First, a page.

Yeah, that sounds brilliant. The software appears very complicated. There are possible exploits [nonrandom shuffling, friends at a table, chip stealing] and implementation difficulties [random p2p matching, information pruning]. A secure, usable system would be an awesome feat. Can't wait to see this.

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December 13, 2011, 01:40:01 AM
 #29

Quote
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Yeah, that sounds brilliant. This software appears to be very complicated. There are many possible exploits [nonrandom shuffling, friends at a table, chip stealing]. A secure, usable system would be an awesome feat.

Are you referring to the general idea or to my last post?
Because based on my design,
nonrandom shuffling is not a problem:
If we use approach 1 with commutative encryption, shuffling is always random, as each player shuffles cards themselves, and even if all but one players would shuffle in a strange way, the one shuffling truly would make their plans break. There could be a case where all the players shuffled cards in some strange way, but what do they win by that when they don't know how other players are shuffling?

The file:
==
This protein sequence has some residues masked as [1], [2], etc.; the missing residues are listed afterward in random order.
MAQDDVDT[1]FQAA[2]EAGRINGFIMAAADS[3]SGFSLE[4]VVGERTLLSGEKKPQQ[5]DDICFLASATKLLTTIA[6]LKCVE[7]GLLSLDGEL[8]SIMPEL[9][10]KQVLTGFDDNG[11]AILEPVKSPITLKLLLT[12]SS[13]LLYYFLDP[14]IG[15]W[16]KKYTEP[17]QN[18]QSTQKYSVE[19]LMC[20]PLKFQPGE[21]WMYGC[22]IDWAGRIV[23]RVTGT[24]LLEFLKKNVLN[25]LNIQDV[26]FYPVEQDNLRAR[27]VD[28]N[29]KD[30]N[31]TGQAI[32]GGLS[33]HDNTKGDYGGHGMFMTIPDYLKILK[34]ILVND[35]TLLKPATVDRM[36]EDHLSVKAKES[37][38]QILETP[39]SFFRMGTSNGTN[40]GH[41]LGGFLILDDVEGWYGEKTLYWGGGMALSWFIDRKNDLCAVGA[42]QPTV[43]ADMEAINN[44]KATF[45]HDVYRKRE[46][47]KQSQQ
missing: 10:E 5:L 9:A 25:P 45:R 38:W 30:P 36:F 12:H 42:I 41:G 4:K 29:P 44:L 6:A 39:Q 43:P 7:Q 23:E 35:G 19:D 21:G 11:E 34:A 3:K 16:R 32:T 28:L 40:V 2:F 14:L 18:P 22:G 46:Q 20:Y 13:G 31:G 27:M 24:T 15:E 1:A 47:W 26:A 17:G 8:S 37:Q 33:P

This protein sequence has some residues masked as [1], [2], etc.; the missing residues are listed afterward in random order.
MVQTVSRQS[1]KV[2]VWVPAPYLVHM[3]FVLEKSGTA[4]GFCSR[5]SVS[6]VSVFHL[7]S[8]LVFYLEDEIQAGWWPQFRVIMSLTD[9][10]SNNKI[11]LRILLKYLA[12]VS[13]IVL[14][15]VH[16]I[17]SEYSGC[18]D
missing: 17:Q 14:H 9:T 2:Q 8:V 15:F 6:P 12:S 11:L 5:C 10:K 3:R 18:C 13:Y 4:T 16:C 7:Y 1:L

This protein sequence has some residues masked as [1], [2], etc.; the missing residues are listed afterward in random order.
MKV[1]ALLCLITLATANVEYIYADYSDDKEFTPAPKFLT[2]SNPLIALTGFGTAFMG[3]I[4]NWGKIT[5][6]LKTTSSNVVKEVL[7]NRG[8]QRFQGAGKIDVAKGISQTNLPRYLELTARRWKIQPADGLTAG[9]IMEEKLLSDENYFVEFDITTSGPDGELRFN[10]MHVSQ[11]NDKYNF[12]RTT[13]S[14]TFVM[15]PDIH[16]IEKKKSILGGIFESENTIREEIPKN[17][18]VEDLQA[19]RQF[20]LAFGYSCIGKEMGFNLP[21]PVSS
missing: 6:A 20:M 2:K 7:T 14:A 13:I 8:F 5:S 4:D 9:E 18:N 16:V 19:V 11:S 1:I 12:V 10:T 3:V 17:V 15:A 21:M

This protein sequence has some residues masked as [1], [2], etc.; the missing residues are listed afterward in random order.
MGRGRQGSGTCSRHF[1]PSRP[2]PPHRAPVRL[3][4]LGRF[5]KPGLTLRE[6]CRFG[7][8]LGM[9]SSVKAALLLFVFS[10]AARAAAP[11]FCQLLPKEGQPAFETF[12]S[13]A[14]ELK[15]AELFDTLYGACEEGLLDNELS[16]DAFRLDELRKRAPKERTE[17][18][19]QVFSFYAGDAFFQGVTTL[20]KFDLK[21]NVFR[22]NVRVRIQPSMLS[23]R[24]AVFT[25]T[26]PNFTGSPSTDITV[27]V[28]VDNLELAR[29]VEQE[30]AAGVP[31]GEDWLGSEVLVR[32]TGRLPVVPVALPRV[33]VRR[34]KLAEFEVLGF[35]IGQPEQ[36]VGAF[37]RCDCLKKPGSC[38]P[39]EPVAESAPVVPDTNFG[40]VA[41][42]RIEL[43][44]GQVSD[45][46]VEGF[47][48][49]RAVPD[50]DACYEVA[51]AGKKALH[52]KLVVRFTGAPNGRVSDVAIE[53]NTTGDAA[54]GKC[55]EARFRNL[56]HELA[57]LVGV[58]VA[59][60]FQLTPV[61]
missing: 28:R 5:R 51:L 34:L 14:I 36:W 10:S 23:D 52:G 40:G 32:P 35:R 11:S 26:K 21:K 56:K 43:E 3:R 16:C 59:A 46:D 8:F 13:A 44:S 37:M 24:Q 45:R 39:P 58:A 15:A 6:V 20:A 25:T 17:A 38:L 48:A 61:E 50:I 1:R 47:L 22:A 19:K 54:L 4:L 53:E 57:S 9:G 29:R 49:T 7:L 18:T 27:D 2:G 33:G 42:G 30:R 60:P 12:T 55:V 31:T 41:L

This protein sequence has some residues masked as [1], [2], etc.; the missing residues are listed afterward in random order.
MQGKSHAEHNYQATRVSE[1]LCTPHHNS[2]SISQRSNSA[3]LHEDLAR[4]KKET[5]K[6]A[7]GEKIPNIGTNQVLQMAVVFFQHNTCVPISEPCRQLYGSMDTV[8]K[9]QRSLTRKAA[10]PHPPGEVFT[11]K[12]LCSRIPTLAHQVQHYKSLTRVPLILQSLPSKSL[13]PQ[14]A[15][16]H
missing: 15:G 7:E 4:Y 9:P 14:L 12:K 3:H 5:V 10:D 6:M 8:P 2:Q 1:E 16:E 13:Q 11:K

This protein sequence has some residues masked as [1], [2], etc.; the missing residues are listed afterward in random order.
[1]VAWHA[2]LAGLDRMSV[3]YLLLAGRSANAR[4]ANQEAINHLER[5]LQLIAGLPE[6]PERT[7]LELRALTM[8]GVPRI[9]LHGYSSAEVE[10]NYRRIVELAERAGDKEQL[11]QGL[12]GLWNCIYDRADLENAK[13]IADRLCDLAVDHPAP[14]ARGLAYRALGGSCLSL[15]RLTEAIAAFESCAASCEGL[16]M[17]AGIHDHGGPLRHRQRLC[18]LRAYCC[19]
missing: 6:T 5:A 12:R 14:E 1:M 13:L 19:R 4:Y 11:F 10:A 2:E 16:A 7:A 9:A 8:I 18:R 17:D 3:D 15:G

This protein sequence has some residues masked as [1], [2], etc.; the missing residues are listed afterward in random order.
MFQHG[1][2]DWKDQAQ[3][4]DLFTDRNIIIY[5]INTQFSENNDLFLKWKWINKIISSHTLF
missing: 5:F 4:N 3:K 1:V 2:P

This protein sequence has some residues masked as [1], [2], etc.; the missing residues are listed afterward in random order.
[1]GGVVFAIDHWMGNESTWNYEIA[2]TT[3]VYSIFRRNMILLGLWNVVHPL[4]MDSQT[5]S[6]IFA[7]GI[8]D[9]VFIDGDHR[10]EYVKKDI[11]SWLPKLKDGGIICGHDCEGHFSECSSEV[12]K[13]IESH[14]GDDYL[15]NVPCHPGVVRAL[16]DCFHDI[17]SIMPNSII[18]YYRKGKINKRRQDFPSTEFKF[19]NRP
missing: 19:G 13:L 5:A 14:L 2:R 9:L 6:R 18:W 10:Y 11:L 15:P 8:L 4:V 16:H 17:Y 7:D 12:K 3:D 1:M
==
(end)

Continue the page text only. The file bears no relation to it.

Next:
If we use approach 2, that is indeed a problem. I suppose it could easily be fixed though by not using only the random value generated by the dealer as a seed, but instead a [random value from the seed + random value from each player], and a hash it, so that one would not be able to predict and thus manipulate the outcome of the shuffling.